Washington, DC: Organizers seek to subordinate September 15 antiwar protest to Democrats

Demonstrators from throughout the country marched in Washington, D.C., Saturday in an antiwar protest that drew a crowd estimated at between 10,000 and 25,000 people.

While many of those who came to Washington to protest the US occupation of Iraq and demand the withdrawal of all American troops were justifiably enraged by the actions of the Democrats in Congress, the organizers of the protest deliberately prevented any serious or honest political analysis of this party’s role. Instead, as in past demonstrations, they worked to channel the antiwar movement behind the Democratic Party.

The demonstration was held 10 months after the election of a Democratic majority in both houses of Congress and four months after the congressional Democrats approved another $100 billion to fund the war. It came only days after hearings in both the House and the Senate that made it clear for the umpteenth time that the Bush administration intends to continue this war indefinitely, and that the Democrats do not intend to mount any serious challenge to this plan.

Yet the organizers offered nothing in terms of a political perspective to those who attended the rally. No lessons were drawn from these experiences, and the only proposal advanced was for bigger and better protests with the addition of a call for acts of civil disobedience.

The political line of the ANSWER (Act Now To Stop War and End Racism) coalition, the organizers of Saturday’s demonstration, is to keep the antiwar movement tied to the Democratic Party. While the group’s literature criticizes the Democrats in Congress for voting for war funding, the message heard over and over again from the more than 30 speakers at the rally was that protest was needed so that Congress would “have the guts to stop this war.”

Ralph Nader and Ramsey Clark, two long-time politicians whose political orientation is essentially to the Democratic Party, were the main speakers at Saturday’s rally. Clark, a former US attorney general, repeated his standard case that the Bush administration is guilty of war crimes and violating the constitution of the United States, and therefore should be impeached. He made no mention, however, of the fact that the Democrats have said from the moment they took the leadership in Congress that impeachment is “off the table.”

Nader, a former Green Party presidential candidate, emphasized that the antiwar movement had to concentrate their protests on members of Congress. “There are 535 members of Congress,” he said. “Some are on your side. Some want to be on your side and some need the backbone to stand up to this administration.” Nader went on to call for protest, including peaceful sit-ins at congressional offices around the country, to give members of Congress the “courage to stand up,” as he put it.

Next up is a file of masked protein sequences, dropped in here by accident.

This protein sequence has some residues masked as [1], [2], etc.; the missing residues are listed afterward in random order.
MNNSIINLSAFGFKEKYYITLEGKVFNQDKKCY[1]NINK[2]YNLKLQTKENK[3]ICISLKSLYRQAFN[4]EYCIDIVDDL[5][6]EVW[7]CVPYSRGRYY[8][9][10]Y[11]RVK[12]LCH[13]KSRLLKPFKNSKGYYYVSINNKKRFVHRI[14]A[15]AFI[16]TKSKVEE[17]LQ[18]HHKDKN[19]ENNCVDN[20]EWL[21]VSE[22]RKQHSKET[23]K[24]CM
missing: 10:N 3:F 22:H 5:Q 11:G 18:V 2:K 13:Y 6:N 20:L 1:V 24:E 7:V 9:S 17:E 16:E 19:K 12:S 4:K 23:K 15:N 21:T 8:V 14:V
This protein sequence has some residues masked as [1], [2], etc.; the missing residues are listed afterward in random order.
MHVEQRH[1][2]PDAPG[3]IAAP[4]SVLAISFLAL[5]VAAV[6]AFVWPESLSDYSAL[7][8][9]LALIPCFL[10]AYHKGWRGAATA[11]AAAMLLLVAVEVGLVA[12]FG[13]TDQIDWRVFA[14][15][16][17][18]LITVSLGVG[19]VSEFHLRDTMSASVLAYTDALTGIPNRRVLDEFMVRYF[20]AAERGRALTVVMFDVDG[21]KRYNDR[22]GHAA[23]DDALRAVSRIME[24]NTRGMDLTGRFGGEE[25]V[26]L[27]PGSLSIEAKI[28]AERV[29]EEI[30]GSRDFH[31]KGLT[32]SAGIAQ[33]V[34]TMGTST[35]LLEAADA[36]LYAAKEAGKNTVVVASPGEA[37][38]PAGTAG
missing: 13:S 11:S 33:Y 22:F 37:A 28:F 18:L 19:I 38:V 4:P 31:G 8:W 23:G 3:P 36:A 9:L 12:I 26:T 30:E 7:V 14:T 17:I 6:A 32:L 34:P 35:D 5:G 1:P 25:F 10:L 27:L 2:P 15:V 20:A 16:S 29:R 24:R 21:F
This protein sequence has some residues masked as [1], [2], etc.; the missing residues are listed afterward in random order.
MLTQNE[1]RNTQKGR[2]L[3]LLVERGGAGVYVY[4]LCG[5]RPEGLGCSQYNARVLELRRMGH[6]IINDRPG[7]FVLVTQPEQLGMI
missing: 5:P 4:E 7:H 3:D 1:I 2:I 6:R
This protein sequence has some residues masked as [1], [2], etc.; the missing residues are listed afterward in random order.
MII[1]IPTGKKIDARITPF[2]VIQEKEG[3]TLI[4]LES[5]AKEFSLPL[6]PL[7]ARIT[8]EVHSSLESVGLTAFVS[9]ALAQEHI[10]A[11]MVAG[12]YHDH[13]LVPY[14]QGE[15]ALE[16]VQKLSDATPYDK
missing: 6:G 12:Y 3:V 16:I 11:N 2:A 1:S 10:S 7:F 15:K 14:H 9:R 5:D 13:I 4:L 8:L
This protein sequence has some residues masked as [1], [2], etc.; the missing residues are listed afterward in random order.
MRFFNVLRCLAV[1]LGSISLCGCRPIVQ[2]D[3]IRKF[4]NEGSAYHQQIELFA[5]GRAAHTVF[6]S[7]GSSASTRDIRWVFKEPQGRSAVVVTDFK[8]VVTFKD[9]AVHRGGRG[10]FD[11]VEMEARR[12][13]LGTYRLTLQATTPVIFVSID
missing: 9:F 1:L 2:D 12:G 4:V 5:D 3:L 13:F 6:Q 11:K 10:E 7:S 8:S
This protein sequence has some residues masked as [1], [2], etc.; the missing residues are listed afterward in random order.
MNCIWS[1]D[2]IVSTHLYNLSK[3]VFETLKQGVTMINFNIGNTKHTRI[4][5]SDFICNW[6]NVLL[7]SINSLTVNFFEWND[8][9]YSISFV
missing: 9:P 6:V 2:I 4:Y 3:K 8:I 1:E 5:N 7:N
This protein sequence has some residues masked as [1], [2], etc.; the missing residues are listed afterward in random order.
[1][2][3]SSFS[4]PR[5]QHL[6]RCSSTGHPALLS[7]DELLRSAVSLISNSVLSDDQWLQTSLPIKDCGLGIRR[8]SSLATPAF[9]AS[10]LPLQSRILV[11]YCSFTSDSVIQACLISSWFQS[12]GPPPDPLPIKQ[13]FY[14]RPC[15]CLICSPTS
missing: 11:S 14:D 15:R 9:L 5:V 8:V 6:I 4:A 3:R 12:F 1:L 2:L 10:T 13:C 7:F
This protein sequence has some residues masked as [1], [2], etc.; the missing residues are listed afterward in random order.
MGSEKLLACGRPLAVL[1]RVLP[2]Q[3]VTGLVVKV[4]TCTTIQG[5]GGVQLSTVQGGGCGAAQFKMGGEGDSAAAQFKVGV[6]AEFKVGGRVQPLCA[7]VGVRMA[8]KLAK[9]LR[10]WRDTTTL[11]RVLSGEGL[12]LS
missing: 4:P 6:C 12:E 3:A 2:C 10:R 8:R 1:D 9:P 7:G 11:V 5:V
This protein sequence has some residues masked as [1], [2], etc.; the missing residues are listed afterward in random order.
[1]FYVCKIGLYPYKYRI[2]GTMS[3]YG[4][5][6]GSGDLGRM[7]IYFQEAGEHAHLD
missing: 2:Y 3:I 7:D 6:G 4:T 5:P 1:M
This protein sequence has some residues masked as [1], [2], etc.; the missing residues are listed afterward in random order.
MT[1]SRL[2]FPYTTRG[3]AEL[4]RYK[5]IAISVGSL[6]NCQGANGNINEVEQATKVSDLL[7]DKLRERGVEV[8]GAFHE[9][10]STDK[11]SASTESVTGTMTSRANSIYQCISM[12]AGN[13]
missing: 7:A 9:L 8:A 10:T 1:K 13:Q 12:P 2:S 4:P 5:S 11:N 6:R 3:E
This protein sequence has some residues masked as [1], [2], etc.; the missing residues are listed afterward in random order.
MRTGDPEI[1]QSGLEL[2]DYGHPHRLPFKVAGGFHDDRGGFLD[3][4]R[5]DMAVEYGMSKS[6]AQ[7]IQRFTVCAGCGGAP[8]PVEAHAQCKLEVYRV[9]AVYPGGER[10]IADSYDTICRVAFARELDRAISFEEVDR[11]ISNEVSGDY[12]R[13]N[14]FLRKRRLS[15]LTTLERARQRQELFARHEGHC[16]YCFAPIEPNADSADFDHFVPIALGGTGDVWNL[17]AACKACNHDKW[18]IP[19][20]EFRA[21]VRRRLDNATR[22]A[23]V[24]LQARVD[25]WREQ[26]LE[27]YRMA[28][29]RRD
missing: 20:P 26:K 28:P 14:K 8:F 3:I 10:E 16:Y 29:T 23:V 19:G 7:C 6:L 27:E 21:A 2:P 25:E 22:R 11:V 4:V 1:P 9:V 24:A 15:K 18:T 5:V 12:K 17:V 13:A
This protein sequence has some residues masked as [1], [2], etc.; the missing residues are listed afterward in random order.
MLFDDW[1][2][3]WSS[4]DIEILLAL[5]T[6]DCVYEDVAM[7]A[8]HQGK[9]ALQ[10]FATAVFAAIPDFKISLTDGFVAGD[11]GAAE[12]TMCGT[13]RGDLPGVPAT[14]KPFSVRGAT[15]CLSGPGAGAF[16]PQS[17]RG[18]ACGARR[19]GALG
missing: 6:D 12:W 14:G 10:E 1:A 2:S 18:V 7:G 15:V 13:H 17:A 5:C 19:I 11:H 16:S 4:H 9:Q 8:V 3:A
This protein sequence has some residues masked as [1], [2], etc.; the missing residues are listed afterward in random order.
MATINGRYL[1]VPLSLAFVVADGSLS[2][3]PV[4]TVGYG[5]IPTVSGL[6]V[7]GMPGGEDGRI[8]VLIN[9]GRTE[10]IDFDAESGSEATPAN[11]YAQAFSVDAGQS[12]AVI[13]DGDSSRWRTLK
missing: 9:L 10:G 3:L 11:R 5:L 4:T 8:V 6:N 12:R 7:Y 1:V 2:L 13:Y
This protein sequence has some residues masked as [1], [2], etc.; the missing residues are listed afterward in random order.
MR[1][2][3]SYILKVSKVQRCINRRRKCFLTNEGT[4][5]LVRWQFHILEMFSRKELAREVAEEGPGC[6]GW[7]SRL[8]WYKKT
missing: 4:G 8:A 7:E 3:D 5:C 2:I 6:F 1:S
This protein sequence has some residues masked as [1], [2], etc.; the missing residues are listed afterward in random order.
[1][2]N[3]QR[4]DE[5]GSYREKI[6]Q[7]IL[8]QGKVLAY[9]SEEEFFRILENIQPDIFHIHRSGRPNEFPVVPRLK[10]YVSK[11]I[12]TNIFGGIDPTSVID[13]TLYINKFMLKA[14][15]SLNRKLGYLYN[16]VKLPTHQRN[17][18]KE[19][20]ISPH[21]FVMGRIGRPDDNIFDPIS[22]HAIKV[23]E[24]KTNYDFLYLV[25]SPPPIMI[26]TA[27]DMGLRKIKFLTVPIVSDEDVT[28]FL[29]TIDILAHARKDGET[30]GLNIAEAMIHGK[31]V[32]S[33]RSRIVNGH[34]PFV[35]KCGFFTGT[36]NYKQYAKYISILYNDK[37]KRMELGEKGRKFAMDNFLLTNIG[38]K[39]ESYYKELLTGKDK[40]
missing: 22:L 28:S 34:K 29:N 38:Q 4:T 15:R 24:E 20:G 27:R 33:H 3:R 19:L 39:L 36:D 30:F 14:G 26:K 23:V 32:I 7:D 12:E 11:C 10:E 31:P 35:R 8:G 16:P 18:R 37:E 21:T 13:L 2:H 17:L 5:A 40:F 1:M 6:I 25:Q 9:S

What a fraud. The Democratic Party has supported the wars in Iraq and Afghanistan since the beginning. On every decisive vote, the Democrats gave Bush the backing he needed to launch and continue these wars. The Democrats owed their victory in the 2006 elections to massive popular antiwar sentiment. Poll after poll have shown large majorities supporting the withdrawal of US troops from Iraq. To tell people that the problem is that the Democrats now need bigger protests to give them “backbone” or the “courage to stand up and fight” is an outright lie designed to cover up the real role played by this party.

The perspective of pressuring congressional Democrats with protest serves first to conceal the pro-war policy of the Democratic leadership, including the party’s presidential candidates, Senators Hillary Clinton and Barack Obama and former Senator John Edwards. Second, it covers up the fact that the Democrats in both the House and Senate have already voted in favor of the war and have ruled out in advance any vote to cut off funding, the only means at their disposal to end the war. Third, it provides a cover for the Democrats if they win the 2008 election, that it is not their fault that they support the war, but rather the fault of the people for not protesting enough and thus giving them enough backbone.

The perspective of more protest to the Democrats was also outlined in a statement put out by the ANSWER leading up to Saturday’s demonstration. The statement calls for a full discussion within the antiwar movement on how to fight the war. But this was not to be a discussion on the underlying causes of the war or the role of the Democratic Party in providing support to the Bush administration, but only on how to build a bigger protest movement.

Added to this bankrupt political outlook is the call for acts of civil disobedience. This took the form Saturday of a “die-in” on the Capitol lawn in which 190 people were arrested.

While no doubt there are many prepared to be arrested and jailed to demonstrate their opposition to this criminal war, the self-sacrifice involved in such actions is misspent to the extent that it is subordinated to the orientation of those like ANSWER, whose aim is to get the Democrats to “stand up.”

Four and a half years into the war, definite political lessons must be drawn by those who oppose it. Workers and students must reject with contempt the antiwar posturing of the Democratic politicians, which always ends with support and funding for the war. Furthermore, it is necessary to draw a balance sheet of those organizations, like ANSWER, that continue seeking to draw the antiwar movement back under the political domination of the Democratic Party.

The building of a genuine mass movement against the war can only be achieved by the mobilization of the working class on an international scale, completely independent of and against the two capitalist parties as part of a mass independent socialist movement.